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Gaelic Spirit Resembles The Power of the FA Cup

By 27th January 2015January 8th, 2020No Comments
John Mitchells (Liverpool) All British Junior Champions 2014

John Mitchells (Liverpool) All British Junior Champions 2014 Due to play in Croke Park in February


Gaelic Spirit Resembles The Power of the FA Cup

Brian O’Sullivan – Experience Gaelic Games

Its just over one hundred and thirty years since the Gaelic Athletic Association was founded.

Things have grown from strength to strength since the seven founding fathers met in a

billiards room in a Thurles Hotel on November 1st 1884.The spirit of the games still spreads

like wildfire through a forest.

Friday the ninetieth of January 2015 will always hold a special place in the hearts of

Cambridge United fans. The university town hit the headlines by drawing with Manchester

United. It was one of those classic David v Goliath moments in a competition that captures

the imagination of the small towns and the city lanes.

Merseyside Men

The Gaelic tradition of David v Goliath resembles that of its FA Cup counterpart. On that Sunday

as Liverpool FC battled it out with Bolton Wanderers another team from Merseyside were

experiencing the Gaelic tradition of giant killings.

John Mitchells united the city of Liverpool, in GAA terms, on the same Sunday they defeated Moate –

All Whites (Westmeath) in the All-Ireland Junior Football semi-final at Navan. February

14th is normally set aside for romance. This year romance is alive and well; John Mitchells

will be at, GAA HQ, Croke Park battling for Gaelic pride and honour.

One would think that being a British team they would be travelling to Dublin alone. Far from

it they will be joined by Kilburn Gaels (London) and Fullen Gaels (Manchester) for the most

romantic weekend in the Gaelic calendar.

The Irish in Britain have come alive in recent years and regularly challenge, and win,

Intermediate and Junior Club titles across  on native shores. They capture the unique spirit

of the GAA abroad.

Long Lasting Tradition

Being an indigenous organisation the GAA abroad thrives off a steady flow of emigration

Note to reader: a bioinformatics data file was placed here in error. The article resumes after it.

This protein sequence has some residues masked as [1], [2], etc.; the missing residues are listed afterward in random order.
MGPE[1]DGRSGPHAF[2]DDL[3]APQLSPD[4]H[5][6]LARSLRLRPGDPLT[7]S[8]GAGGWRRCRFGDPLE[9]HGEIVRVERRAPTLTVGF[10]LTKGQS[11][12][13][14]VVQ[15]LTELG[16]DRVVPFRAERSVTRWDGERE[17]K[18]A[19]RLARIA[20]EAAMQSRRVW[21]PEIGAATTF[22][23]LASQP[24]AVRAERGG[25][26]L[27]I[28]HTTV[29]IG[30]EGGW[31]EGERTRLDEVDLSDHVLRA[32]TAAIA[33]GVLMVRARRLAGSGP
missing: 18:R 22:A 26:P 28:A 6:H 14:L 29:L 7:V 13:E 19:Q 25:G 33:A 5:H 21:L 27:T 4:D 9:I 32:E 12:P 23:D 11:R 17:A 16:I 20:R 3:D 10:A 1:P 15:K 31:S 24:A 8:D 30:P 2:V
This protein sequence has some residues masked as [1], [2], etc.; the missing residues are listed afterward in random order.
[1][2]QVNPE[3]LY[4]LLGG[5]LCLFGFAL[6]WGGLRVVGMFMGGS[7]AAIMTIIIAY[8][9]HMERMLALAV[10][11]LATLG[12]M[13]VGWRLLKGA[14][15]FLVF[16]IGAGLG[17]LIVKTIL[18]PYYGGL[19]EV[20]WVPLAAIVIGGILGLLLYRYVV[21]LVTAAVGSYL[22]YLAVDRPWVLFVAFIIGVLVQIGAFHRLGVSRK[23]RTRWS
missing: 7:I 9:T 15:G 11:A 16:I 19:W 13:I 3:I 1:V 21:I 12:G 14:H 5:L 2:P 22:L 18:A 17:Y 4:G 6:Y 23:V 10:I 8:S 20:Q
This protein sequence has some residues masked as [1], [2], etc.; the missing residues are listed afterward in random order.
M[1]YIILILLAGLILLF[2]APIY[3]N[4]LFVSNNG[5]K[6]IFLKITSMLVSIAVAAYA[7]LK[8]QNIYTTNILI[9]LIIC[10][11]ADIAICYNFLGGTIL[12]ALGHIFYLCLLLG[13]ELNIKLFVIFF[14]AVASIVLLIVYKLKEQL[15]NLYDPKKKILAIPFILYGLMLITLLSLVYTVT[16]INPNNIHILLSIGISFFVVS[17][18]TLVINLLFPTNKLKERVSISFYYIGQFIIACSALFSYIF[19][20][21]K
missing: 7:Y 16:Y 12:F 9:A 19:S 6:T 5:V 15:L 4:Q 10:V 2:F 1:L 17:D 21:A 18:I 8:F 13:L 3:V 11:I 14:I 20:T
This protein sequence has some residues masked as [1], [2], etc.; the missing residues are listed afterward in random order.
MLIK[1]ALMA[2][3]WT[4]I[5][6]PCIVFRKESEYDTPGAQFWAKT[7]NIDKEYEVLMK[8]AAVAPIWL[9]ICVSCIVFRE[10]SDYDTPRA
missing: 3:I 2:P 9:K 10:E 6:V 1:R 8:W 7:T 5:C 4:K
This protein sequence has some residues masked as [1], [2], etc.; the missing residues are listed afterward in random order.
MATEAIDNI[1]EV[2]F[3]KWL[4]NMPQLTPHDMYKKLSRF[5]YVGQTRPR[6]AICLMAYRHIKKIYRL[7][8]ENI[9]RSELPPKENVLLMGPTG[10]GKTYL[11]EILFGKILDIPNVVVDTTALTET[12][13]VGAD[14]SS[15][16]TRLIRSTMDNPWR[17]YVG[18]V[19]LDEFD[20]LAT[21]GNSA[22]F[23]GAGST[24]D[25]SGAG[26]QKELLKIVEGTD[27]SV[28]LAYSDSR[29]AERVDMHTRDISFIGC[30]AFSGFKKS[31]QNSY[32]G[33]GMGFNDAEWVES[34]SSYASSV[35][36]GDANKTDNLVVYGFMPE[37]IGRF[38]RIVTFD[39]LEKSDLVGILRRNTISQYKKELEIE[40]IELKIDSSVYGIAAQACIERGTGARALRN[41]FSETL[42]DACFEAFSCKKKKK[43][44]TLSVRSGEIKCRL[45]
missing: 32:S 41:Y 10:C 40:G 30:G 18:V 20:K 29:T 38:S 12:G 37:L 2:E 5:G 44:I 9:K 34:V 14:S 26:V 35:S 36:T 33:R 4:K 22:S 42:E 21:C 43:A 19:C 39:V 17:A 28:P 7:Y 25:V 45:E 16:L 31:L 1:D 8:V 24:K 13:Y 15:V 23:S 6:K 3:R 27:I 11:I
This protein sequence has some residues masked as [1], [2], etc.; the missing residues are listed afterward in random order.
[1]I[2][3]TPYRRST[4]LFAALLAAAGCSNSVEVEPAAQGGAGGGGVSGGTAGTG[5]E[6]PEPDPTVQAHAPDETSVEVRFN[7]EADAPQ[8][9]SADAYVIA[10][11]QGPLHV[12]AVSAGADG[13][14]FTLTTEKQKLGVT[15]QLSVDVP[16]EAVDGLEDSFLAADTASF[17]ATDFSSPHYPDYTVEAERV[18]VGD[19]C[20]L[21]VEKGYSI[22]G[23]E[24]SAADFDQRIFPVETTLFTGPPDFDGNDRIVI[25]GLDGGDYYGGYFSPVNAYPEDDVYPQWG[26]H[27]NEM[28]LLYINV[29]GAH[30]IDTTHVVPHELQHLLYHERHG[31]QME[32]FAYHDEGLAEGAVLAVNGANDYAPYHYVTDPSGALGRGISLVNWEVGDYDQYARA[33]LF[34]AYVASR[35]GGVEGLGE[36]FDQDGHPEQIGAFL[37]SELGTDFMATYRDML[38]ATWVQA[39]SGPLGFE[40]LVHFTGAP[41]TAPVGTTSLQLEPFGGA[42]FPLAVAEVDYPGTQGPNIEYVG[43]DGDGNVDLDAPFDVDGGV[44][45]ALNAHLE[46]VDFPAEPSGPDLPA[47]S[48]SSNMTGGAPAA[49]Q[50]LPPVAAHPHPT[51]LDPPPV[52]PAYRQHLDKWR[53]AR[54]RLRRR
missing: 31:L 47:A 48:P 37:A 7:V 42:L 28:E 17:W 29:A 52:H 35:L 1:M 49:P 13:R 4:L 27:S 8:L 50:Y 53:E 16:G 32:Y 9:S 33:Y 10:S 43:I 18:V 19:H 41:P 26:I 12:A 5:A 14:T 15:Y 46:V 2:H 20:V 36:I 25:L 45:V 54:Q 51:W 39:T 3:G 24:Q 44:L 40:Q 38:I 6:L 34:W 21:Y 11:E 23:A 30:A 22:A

from Ireland to Britain. However the infrastructures have been in place since the foundation

of the association. John Mitchells have been in existence since 1904 and have carried the

pride of their homelands sporting traditions without fail in the intervening one-hundred and

fourteen years.

But generally speaking the seed was sown in the aftermath of World War II when the Irish

left in throngs to rebuild London, Manchester and Liverpool. They were coined “The Men

Who Built Britain”. Today we look back on them as “The Boys Who Brought Gaelic Craic”

to County Kilburn.

The FA Cup offers the low league teams a shot at the giants. Bradford City tamed high flying

Chelsea while Cambridge United’s draw with the aristocrats Manchester United

ignited the spirit that is often seen within GAA circles.


Manchester United’s line-out was worth €190 Million while Cambridge United put eleven

men out with a Gaelic price tag – priceless. Many of their stars sprang up through the clubs

academy ranks. While Kilburn Gaels, Fullen Gaels and John Mitchells largely survive off

Irish expats, there is a growing participation of Gaelic games at Juvenile level. Things look

bright for the future of our games abroad.

It has always been the dream of the British Gaelic scene to have steady flow of talent

emerging from their own ranks. Tony Grealish was one of their first produce. He had a

unique sporting career. Born in Paddington to Irish parents he had the honour of captaining

Irelands soccer team.

However he is best remembered for his exploits in getting Brighton & Hove Albion to the FA

Cup final, at Wembley, in 1983. Amazingly a few years earlier Grealish lined out at the

famous stadium for a London Gaelic Football side in an exhibition match against a travelling

Irish selection.

The spirit of the GAA abroad is alive and well. Taking the scalp of Irish teams keeps the

flame burning. Should you find yourself around Dublin on Valentines weekend, you’ll see

first-hand that romance is alive and well.



Author cormac

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